Where They Stand: Bobby Jindal on issues of 2016 campaign
May. 19, 2015
BATON ROUGE, La. (AP) — Louisiana Gov. Bobby Jindal has formed an exploratory committee to consider running for the Republican presidential nomination in 2016. Here's a look at where the two-term governor stands on various issues that will be debated in the GOP primaries:
The son of Indian immigrants, Jindal remains hawkish on immigration issues. The governor says the nation needs an immigration system with a "high wall and a broad gate," with changes that aim to bring in more skilled, legal immigrants and place a stronger focus on border security. He has harshly criticized the executive actions President Barack Obama took last fall to grant work permits to millions of immigrants living in this country illegally. "Unilaterally granting amnesty to millions of illegal immigrants does nothing to solve our immigration problem, it only makes it worse. Our border is not secure. If we want to solve our immigration problem, job one is to secure the border," Jindal said. Louisiana joined a lawsuit seeking to block the executive orders, which are currently on hold pending an appeals court ruling.
With a limited background in foreign policy, Jindal has increased his overseas travel to bolster his credentials in international relations. But a trip to Europe earlier this year that included a speech to a London-based think tank received widespread criticism when Jindal repeated heavily disputed claims that Muslims have established "no-go zones" in European neighborhoods that operate outside of local civic control. Jindal was an advocate for Congress having a say in any nuclear deal with Iran, saying "a bad deal is worse than no deal," and he's pushed for tougher sanctions on the country. He's repeatedly criticized Obama's foreign policy, saying the president doesn't believe in "American exceptionalism," and he's pushed for more airstrikes and military action against the Islamic State group.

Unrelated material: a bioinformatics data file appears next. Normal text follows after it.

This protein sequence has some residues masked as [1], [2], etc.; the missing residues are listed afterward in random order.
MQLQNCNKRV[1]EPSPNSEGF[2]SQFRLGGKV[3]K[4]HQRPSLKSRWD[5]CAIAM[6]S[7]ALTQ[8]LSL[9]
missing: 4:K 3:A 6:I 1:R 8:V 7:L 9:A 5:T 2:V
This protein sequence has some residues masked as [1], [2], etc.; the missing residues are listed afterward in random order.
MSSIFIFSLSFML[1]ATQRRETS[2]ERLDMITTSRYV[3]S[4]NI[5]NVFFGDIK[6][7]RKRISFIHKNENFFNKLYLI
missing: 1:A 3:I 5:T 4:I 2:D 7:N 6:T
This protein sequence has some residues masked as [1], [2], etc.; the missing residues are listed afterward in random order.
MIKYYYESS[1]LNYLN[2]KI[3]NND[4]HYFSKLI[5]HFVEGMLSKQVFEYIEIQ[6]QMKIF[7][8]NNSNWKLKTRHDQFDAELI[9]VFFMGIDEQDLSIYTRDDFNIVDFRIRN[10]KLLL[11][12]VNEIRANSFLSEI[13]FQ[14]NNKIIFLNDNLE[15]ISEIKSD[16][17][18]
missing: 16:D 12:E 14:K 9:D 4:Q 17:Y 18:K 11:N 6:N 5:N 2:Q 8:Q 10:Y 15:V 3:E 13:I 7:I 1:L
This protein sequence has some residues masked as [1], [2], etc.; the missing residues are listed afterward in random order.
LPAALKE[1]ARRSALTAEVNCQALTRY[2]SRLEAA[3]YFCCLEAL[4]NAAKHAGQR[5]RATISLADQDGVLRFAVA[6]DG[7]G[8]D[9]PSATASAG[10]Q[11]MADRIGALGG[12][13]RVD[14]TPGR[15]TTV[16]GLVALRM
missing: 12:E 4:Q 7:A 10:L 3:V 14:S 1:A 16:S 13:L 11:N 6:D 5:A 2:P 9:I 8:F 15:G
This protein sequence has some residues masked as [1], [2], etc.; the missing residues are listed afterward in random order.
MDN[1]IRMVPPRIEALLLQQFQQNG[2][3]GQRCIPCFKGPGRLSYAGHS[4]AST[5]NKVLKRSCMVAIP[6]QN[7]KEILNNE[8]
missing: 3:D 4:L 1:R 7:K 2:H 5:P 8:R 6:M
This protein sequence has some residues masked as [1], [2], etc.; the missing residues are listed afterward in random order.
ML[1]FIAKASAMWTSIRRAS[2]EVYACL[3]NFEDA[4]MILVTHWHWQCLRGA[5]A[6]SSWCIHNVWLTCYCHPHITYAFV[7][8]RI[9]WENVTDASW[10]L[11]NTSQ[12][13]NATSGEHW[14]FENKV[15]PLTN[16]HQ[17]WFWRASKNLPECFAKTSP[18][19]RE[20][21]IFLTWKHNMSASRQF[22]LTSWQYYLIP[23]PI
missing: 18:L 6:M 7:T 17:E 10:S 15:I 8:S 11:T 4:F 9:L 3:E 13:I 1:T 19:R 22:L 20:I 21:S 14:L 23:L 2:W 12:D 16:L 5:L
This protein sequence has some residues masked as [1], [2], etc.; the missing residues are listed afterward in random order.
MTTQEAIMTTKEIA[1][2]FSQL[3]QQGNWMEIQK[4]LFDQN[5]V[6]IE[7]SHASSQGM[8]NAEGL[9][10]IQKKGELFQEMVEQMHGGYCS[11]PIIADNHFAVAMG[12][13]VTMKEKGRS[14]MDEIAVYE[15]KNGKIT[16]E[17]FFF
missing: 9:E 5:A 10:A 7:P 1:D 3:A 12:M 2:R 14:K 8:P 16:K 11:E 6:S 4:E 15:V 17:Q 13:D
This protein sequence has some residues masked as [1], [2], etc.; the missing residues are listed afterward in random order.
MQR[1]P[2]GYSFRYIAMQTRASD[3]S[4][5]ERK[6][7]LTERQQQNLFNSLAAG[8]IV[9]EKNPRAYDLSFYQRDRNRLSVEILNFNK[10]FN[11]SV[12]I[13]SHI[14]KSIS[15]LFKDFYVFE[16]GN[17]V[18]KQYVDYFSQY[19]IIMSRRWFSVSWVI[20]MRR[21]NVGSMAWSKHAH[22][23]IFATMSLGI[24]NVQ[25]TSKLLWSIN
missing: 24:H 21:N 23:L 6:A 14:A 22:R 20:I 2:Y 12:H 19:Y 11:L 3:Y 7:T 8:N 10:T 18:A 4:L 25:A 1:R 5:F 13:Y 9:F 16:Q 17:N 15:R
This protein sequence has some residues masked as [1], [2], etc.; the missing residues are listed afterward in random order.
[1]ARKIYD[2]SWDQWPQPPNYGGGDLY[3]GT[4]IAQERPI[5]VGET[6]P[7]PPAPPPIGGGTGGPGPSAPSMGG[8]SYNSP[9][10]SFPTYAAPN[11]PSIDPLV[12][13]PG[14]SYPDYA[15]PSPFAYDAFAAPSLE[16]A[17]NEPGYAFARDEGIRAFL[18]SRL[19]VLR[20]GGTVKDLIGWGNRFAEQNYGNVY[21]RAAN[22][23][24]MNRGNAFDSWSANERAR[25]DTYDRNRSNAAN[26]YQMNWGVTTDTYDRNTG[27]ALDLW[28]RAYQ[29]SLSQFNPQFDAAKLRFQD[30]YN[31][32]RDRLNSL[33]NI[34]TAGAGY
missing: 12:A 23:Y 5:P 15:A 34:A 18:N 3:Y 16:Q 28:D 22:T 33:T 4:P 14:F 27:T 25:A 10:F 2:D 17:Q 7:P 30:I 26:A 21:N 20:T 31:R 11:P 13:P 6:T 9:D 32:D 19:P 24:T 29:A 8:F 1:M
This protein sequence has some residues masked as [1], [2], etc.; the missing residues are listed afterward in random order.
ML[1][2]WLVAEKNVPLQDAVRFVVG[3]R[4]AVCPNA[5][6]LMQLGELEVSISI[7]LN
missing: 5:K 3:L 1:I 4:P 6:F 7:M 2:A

BUDGET AND ENTITLEMENTS
Jindal opposes tax increases and supports a constitutional amendment to require a balanced budget, though critics have noted he's repeatedly balanced Louisiana's budget with short-term fixes and one-time financing. Like most other Republicans considering a presidential campaign, Jindal calls for repealing the Affordable Care Act, and he has offered a proposal for its replacement. He proposes "premium support" for Medicare, which would replace the current insurance coverage given to seniors with a federal subsidy to purchase insurance coverage, a sort of voucher program to choose their own coverage plan.
His budget restraint, however, doesn't extend to defense spending, where he says the nation should be spending more. "National defense may not be the only priority of federal government, but it should always be the first priority," he's said.
A Catholic convert raised by Hindu parents, Jindal has carefully cultivated social conservatives and evangelical Christians. He signed the Louisiana Science Education Act that allows science teachers to use outside curriculum, a move some Nobel laureates protest as a back-door way for teachers to teach Biblical creation as science. He pushed for the creation of a voucher program that pays for children to attend private schools with taxpayer dollars, including some religious schools that teach creationism and reject evolution. He opposes same-sex marriage and supports religious freedom laws. On abortion, Jindal has repeatedly supported adding new restrictions to the procedure in Louisiana, and he backs a federal ban on abortion after 20 weeks of pregnancy, similar to a law on the books in his home state.
Raised in a state heavily reliant on the oil and gas industry, Jindal has pushed back on actions taken to combat climate change. Instead, he says too little has been done to harness the country's energy potential, and he's pushed for increased oil and gas drilling on federal lands and fought increased regulations on power plants. Jindal has called Obama's environmental regulations "reckless and based on a radical leftist ideology that will kill American jobs and increase energy prices." On climate change, Jindal said "human activity is having an impact on the climate" but said unilateral steps by the United States that hurt the nation's economy would not help the environment. He said any steps to address climate change should be done with its trading partners.
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